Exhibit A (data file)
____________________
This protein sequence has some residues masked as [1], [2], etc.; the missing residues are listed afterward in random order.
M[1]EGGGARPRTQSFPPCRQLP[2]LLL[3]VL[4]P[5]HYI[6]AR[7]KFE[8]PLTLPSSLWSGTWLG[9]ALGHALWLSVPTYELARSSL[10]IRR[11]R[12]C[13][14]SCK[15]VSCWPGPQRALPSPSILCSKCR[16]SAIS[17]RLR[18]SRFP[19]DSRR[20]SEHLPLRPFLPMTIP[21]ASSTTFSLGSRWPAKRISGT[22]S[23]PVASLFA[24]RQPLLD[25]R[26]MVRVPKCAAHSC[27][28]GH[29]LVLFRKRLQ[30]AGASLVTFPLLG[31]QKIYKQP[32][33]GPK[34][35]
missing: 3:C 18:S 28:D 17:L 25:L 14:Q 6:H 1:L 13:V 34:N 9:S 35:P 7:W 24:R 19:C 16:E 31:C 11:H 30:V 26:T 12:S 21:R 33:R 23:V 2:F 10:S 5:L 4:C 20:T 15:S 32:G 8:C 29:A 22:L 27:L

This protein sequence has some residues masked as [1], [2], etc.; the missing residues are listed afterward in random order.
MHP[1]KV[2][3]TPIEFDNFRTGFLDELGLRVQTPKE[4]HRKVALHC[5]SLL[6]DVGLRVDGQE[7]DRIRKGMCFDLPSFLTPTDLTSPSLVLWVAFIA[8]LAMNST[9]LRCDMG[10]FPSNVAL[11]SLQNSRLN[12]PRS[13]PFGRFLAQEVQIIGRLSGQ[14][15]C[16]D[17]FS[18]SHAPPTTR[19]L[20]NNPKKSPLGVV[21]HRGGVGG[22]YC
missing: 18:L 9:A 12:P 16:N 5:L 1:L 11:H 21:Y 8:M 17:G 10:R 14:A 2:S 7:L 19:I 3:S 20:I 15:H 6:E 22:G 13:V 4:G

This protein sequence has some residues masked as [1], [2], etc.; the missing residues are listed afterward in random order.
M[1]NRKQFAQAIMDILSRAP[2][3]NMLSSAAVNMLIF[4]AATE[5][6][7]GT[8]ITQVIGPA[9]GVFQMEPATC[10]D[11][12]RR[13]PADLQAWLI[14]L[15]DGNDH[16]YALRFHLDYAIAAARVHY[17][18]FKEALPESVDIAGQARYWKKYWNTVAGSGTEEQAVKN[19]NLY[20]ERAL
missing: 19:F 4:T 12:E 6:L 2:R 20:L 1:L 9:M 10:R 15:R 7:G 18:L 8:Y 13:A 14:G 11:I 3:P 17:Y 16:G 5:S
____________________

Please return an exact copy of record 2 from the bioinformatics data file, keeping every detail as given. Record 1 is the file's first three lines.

This protein sequence has some residues masked as [1], [2], etc.; the missing residues are listed afterward in random order.
MHP[1]KV[2][3]TPIEFDNFRTGFLDELGLRVQTPKE[4]HRKVALHC[5]SLL[6]DVGLRVDGQE[7]DRIRKGMCFDLPSFLTPTDLTSPSLVLWVAFIA[8]LAMNST[9]LRCDMG[10]FPSNVAL[11]SLQNSRLN[12]PRS[13]PFGRFLAQEVQIIGRLSGQ[14][15]C[16]D[17]FS[18]SHAPPTTR[19]L[20]NNPKKSPLGVV[21]HRGGVGG[22]YC
missing: 18:L 9:A 12:P 16:N 5:L 1:L 11:H 21:Y 8:M 17:G 10:R 14:A 2:S 7:L 19:I 3:S 20:I 15:H 6:E 22:G 13:V 4:G